Which anti-virus product to run? Windows only lets you run one per machine – or even have one installed at once – so it should be worthy of sageful consideration.

For some years, I’ve used McAfee, and it has served me pretty well despite the increasingly frequent and irritating pop-ups asking me to take advantage of some “special offer” or other and buy yet another one of the company’s many security software products.

A week ago I was quite happy with this complacent arrangement, but things have suddenly gone badly off track. One day, out of the blue, while browsing an apparently innocent music website, the software encountered what it described as a “PUP” or “potentially unwanted program”. In the process of quarantining this sneakware, it suddenly went into a deep freeze. Re-installation didn’t work. De-installation didn’t work. And it wouldn’t load properly either despite the McAfee online scan tool not reporting anything nasty as being present on the PC.

Half an hour of fiddling to see that the browser wasn’t somehow blocking the re-install process, and resisting the temptation to engage in DIY registry surgery, it was on to McAfee’s online and email help. Three days later I’d followed their ever more complex instructions and removed the working bits of McAfee’s software, but all to no avail – it still wouldn’t re-install properly. Eventually, they gave up on me and simply stopped replying to my polite emails.

Perhaps if I’d called their premium phone service at £1 ($1.70) per minute I might have got somewhere, but frankly McAfee isn’t that special. I was, in any case, left without any anti-malware protection of any kind because until McAfee was removed from the PC nothing else would be guaranteed to install and run properly.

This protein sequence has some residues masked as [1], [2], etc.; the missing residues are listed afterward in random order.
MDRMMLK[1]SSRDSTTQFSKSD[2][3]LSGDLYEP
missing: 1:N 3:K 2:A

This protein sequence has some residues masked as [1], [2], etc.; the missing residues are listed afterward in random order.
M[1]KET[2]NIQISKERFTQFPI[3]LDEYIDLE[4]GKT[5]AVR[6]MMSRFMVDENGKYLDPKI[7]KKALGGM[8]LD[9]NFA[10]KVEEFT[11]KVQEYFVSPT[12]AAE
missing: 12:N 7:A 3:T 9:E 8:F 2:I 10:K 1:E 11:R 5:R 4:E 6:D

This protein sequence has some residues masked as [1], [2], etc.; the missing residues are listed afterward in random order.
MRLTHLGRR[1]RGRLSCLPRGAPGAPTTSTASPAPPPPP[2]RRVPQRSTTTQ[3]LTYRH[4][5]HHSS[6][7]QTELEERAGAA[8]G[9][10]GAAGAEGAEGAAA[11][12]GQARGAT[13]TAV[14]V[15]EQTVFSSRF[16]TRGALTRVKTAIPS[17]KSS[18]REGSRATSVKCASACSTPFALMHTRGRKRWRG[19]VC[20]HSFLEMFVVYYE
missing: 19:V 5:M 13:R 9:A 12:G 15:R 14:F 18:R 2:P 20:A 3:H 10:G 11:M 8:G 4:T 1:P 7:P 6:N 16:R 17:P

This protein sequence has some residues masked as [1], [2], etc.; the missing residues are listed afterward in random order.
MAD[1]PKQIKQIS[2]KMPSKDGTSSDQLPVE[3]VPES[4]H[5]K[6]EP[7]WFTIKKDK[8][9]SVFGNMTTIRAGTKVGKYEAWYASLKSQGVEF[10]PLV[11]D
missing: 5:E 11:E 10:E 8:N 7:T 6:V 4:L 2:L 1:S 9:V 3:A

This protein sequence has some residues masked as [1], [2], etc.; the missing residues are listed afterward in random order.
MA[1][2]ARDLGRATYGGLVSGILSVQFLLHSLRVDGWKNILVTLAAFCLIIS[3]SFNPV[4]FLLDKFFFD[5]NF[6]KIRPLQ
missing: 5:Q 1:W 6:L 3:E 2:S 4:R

I would count McAfee’s service as unimpressive, but I harbour no grudges. I know that anti-virus is not an absolute wall against invasion, merely a small software ditch. It can’t even guarantee to stop viruses because it is possible to encounter a piece of malware (most likely a Trojan) that is not yet detected by McAfee (or any other anti-virus program), because it is too new. Increasingly, there is a window of exposure between malware being released and it being discovered and included in anti-virus engines as a signature. It could be minutes, hours, days, weeks; nobody knows for sure.

Like all major anti-virus software companies, McAfee has spawned a whole stable of security programs, and tries to sell them to you at every turn. Anti-spam, anti-spyware, privacy, firewalling, and anti-virus, you name it and McAfee does it. This is the model PC users are stuck with. If you want more security then you buy more code.

They won’t be selling any more software to me. I will restore my PC to a point in the recent past, dump McAfee for good, and move on to another one of the many anti-virus products that are used by journalists who like to stick the word "security" on their job title. I already run a clutch of them on different PCs anyway, and have a gateway filter as well, but McAfee was supposed to be the one I personally chose and paid for out of sentimentality.

McAfee’s support was useless, its programming questionable (they couldn’t even properly remove their own program), and by refusing to de-install properly it actually stopped protecting me and became the single thing exposing my PC to security peril.

Still, I still feel fickle. What did I expect from a program philosophy I know to be flawed? The future of security cannot and should not lie with installing ever more expansive signature databases to cover malware. We are now at a point where malware is being developed faster than security companies can protect against it, or we’re getting mightily close to that point at least. They’ll deny it of course.

The anti-virus companies have grown fat selling people software. They have also grown hugely complacent.

Addendum: McAfee's technical support has just contacted me a week on to tell me some good news: they've escalated by issue to "tier 3". Too late.